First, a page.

Find A Lawyer Legal Articles Attorney Login

Crowd Surges at Concerts and Events

Legal rights and options for victims of injuries at concerts

A crowd surge is simply a large group of people moving quickly, unexpectedly, and often dangerously with respect to people caught in the crowd. Crowd surges have happened as long as there have been large events – concerts, sporting events, festivals, religious observances, and even holiday shopping.

Event organizers, promoters, and performers are responsible for maintaining a safe environment at an event. When that responsibility is not met, people harmed in a crowd surge may have legal recourse.

How a crowd surge happens

Although crowd surges are sometimes colloquially described as “stampedes,” there are few incidents of people being trampled to death in a panic. Rather, the danger in a crowd surge usually comes from the inability to move or breathe. Bodies compress against other bodies, pushing forward and backward. In some situations, people at the front of the crowd are pressed against a barrier or stage; in others, people in the middle are squeezed between the rear of the crowd pressing forward and people from the front trying to escape. If people have fallen and caused a pileup, there can even be pressure from above as well.

This can lead to “compressive asphyxia” – inability to breathe because of being squeezed – which can be fatal. Survivors talk about pressure on their back, chest, and sides that makes breathing difficult.

When the crowd becomes dense enough, shock waves can pass through the mass of people, literally lifting some out of their shoes or throwing them through the air. In venues with multiple levels of seating or balconies, the force of a crowd can cause people to fall and be injured. The combined heat of thousands of bodies can also cause victims to overheat and pass out, and there’s no good way to reach them once they’re on the ground. Victims may be removed from danger via “crowdsurfing” – being passed from person to person, hand to hand, across the top of the crowd.

This brings up an important point: a crowd surge is usually not a mass panic with people injuring each other in a dash for the exits. Rather, people in the midst of a crowd surge often try to help one another, such as by administering first aid and CPR, even at risk to themselves.

Examples of fatal crowd surges

In December 1979, 11 people died as a crowd scrambled to enter a concert by The Who in Cincinnati, Ohio. A decade later, in Hillsborough, England, 96 people died in a human crush trying to enter a soccer game.

On November 5, 2021, a crowd surge during Travis Scott’s performance at the Astroworld Festival in Houston caused at least eight deaths and hundreds of injuries. The tragedy began just after 9 PM when the packed crowd of over 50,000 people moved toward the stage. People at the front of the crowd were pressed together, unable to breathe. Over 300 people were treated for injuries at a field hospital set up near the event, with dozens being sent to area hospitals, at least 11 of whom experienced cardiac arrest.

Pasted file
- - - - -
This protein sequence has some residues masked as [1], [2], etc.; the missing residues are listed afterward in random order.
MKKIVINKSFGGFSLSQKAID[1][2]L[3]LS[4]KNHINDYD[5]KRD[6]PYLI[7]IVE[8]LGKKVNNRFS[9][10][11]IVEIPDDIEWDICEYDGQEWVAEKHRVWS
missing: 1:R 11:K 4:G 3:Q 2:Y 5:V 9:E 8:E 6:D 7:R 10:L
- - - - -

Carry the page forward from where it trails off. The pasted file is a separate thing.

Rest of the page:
The causes of the Astroworld incident are still under investigation as of this writing, but it’s worth noting that this is not the first time people have been seriously hurt at a Travis Scott concert. In 2017, a man was paralyzed after being allegedly pushed from a third-floor balcony at a Scott performance in Manhattan. The same year, Scott was arrested in Arkansas for allegedly inciting a riot at a performance when he “encouraged people to rush the stage,” according to police.

What causes a crowd surge?

The single biggest contributing factor in crowd surges is crowd density, not just crowd size. When people are packed closely together – the danger begins at about four people per square meter – there is always the potential for a crowd surge. The crowd’s overall level of energy and excitement also plays a role. In the case of the Astroworld Festival, the risk of a surge may have been exacerbated by the COVID-19 pandemic: the 2020 festival had been canceled, and live events in general had been severely curtailed, so there was dramatically increased anticipation for the 2021 event.

That said, there usually has to be a trigger; a large crowd generally doesn’t just start moving all in one direction of its own accord. Sometimes, the crowd runs for cover because of rain, snow, or hail, or runs away from a real or perceived threat – think of someone yelling “fire!” or “gun!” In other cases, the crowd moves toward something, such as a performer on a stage.